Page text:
- that the lessons learned during the COVID-19 outbreak be used to create international protocols in partnership with the maritime industry and the regulatory agencies, to provide practical instruments to facilitate shipping operations and enable seafarers to perform their essential role, in case of a future global pandemic.
United Kingdom’s Transport Secretary Grant Shapps said, “throughout this pandemic, seafarers have played a crucial, though sometimes unseen, role in keeping vital supplies flowing into the country. It is unacceptable that there remain thousands of people stranded at ports around the world and we owe it to them and their families to change things.”
“Today marks a new chapter for seafarers and, alongside our international partners, we are taking a stand to end the bureaucracy preventing men and women around the world from returning home,” he added.
Maritime Minister Kelly Tolhurst said, “I am deeply concerned about how the global crisis has affected crew changes across maritime transport.”
“I called today’s summit to turn the tide on the struggles seafarers have faced during this crisis and through today’s commitment we will speed up repatriation for crews globally,” she added.
In conjunction with the Merchant Navy Welfare Board and Seafarers UK, the UK government has also announced a programme to support seafarers in UK shores with mobile internet routers – MiFi units – on board ships where hundreds of seafarers are still waiting to return home. This will give hundreds of seafarers free internet access on board.
Secretary-General of the International Maritime Organization, Kitack Lim said, “It is time to act for seafarers. Safe ship operations and crew well-being should not be compromised. The humanitarian crisis seafarers face has implications for all of us, for the world economy and for the safety of life at sea and the environment.“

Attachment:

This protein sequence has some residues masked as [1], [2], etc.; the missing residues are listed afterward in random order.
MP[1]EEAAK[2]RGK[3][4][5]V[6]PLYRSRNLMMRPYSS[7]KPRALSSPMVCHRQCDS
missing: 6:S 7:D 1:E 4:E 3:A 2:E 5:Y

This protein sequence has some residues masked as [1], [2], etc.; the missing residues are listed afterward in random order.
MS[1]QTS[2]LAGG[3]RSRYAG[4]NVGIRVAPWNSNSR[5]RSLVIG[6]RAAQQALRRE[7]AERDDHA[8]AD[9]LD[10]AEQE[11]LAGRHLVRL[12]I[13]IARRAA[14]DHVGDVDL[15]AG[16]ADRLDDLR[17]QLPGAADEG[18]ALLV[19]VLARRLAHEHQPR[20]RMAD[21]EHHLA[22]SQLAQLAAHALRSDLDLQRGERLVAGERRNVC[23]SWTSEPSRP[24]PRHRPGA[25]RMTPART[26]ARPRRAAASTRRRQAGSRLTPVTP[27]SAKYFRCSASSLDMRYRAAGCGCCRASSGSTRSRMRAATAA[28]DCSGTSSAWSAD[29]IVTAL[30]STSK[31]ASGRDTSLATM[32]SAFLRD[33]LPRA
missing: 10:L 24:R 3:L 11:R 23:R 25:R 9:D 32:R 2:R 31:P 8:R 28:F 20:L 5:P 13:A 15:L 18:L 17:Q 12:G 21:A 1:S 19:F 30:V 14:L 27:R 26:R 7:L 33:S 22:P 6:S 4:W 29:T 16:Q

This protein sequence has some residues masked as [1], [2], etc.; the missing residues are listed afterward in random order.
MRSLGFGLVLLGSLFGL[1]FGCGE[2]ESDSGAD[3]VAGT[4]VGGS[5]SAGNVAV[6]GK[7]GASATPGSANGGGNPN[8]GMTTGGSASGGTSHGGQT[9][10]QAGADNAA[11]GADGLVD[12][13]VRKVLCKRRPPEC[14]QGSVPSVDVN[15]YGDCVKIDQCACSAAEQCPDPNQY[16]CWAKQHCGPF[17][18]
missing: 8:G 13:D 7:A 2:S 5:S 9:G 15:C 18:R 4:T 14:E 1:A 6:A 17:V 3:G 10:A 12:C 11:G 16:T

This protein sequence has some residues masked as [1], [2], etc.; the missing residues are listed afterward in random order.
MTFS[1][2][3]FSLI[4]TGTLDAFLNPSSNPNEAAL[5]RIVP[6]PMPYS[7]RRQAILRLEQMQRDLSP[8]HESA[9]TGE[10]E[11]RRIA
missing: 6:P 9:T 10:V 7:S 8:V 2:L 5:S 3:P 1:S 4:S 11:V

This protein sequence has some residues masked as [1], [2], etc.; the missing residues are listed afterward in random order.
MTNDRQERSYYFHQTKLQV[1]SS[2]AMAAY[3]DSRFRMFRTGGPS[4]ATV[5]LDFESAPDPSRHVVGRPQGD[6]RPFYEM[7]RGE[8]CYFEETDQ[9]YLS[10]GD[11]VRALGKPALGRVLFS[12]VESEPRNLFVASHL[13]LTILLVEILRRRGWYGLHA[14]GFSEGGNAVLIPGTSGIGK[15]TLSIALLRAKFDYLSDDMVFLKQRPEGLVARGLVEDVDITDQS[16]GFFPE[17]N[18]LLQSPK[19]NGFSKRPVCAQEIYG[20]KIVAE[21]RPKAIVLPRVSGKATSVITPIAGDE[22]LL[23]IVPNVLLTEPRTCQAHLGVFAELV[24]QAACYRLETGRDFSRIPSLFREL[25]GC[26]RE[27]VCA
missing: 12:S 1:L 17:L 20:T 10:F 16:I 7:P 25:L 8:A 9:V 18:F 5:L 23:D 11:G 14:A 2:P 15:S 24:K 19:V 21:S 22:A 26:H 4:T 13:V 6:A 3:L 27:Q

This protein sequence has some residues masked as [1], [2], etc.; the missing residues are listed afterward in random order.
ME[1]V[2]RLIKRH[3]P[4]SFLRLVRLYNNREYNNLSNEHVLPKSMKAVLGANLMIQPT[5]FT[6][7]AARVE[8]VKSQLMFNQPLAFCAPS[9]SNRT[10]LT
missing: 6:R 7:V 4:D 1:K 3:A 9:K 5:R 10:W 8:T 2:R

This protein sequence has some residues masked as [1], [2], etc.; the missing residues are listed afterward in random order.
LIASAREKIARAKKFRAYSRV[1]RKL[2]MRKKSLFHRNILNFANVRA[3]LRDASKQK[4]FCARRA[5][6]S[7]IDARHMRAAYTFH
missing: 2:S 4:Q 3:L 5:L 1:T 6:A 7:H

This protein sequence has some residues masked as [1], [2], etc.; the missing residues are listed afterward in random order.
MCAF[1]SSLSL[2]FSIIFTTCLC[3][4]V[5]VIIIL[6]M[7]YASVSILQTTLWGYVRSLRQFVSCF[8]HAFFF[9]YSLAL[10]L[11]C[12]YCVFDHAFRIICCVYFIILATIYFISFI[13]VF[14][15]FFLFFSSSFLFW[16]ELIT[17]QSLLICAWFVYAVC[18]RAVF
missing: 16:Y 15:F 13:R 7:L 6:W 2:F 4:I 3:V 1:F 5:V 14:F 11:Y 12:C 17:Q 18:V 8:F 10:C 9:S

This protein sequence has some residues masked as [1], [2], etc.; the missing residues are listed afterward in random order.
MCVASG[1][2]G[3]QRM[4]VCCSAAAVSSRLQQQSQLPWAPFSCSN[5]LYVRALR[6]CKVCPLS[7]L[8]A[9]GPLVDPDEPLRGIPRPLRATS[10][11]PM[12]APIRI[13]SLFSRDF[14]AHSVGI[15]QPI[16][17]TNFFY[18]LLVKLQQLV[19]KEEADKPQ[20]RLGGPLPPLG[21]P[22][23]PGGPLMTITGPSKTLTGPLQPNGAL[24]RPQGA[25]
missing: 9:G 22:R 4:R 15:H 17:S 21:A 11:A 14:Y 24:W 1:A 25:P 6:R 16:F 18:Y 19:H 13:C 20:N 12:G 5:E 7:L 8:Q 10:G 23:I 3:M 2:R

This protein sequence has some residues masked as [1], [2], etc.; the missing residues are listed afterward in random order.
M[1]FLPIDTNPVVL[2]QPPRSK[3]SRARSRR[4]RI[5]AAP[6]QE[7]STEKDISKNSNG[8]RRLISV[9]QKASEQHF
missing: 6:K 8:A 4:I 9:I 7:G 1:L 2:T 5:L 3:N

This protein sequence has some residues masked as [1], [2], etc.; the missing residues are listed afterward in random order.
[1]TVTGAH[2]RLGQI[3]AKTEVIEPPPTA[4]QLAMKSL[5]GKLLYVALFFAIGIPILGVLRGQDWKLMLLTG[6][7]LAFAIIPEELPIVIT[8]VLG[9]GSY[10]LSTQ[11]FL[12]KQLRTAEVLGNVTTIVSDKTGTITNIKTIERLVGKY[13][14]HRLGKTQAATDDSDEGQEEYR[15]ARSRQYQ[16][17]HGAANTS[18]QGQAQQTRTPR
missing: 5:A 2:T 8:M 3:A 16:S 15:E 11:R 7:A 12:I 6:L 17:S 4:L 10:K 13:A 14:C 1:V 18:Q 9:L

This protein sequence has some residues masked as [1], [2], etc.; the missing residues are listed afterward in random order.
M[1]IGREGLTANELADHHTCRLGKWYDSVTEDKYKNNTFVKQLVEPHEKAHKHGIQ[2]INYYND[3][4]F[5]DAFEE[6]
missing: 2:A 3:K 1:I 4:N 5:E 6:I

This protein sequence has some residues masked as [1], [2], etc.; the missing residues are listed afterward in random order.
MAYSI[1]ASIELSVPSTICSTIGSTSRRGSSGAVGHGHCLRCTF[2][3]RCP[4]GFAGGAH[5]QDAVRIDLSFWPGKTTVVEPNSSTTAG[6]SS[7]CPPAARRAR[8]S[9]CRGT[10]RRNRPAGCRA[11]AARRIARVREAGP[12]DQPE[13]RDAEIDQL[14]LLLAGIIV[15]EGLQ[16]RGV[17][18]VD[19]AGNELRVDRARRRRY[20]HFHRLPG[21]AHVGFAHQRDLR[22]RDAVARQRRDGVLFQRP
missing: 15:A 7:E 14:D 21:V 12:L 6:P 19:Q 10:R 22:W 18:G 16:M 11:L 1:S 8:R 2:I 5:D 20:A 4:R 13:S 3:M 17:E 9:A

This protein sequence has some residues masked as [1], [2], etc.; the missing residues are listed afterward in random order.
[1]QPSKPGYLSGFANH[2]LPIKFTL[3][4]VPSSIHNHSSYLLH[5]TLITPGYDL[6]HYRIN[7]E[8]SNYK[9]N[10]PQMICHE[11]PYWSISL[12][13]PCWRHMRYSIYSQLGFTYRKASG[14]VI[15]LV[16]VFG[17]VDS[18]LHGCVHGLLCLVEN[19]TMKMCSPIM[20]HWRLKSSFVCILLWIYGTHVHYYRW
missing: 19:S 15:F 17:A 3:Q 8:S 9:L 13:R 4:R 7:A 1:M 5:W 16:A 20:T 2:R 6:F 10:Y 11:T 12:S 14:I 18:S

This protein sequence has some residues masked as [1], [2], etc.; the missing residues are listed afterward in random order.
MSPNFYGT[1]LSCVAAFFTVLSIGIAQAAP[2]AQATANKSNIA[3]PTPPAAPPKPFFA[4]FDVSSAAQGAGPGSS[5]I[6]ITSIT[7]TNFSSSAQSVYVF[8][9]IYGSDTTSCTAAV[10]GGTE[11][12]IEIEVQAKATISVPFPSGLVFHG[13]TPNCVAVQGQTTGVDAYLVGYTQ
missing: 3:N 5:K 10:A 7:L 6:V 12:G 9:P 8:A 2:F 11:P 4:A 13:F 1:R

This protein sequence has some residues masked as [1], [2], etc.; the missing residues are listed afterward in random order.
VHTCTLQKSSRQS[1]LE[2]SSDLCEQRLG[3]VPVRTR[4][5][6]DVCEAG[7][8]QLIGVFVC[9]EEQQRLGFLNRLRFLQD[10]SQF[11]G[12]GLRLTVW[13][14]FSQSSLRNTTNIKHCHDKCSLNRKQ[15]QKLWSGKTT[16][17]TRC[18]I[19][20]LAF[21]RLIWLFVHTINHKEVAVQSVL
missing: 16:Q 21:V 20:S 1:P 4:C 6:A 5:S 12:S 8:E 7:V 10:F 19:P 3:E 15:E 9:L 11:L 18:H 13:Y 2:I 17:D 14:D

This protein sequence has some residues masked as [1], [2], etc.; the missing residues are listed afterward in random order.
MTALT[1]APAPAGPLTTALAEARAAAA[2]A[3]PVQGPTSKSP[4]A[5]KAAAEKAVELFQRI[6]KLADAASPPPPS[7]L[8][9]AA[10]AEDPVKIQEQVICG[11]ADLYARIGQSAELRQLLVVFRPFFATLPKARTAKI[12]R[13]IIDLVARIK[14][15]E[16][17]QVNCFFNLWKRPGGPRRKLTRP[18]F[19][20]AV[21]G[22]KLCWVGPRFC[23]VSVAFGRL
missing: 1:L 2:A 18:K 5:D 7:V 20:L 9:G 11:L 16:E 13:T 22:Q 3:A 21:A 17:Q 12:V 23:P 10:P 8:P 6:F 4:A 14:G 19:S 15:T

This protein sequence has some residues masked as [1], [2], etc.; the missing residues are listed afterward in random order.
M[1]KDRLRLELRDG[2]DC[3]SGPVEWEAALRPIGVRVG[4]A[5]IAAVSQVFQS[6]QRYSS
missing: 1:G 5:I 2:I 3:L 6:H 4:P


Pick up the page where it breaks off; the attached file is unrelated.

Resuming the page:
“To ensure their swift repatriation, the Maritime Minister wrote to the International Maritime Organization, the International Labour Organization and the World Health Organization at the start of the outbreak on 23 March pressing that all states follow the UK’s work in repatriating workers regardless of their nationality or employment,” he added.
Secretary-General of the International Chamber of Shipping Guy Platten said, “Globally there are now over 200,000 seafarers who are stranded at sea and have overrun their contracts. These forgotten heroes of global trade work 12-hour days and 7-day weeks to make sure those of us on land have the food, medicine and fuel we need during this difficult time.”
“This summit is a welcome show of political leadership at a time when seafarers across the world need it most. Governments must now use this summit as a catalyst to implement with the solutions the shipping industry has provided, applying the political will needed to put them into practice. This issue doesn’t require money and did not need complicated negotiations. This summit is a catalyst for action, he added.”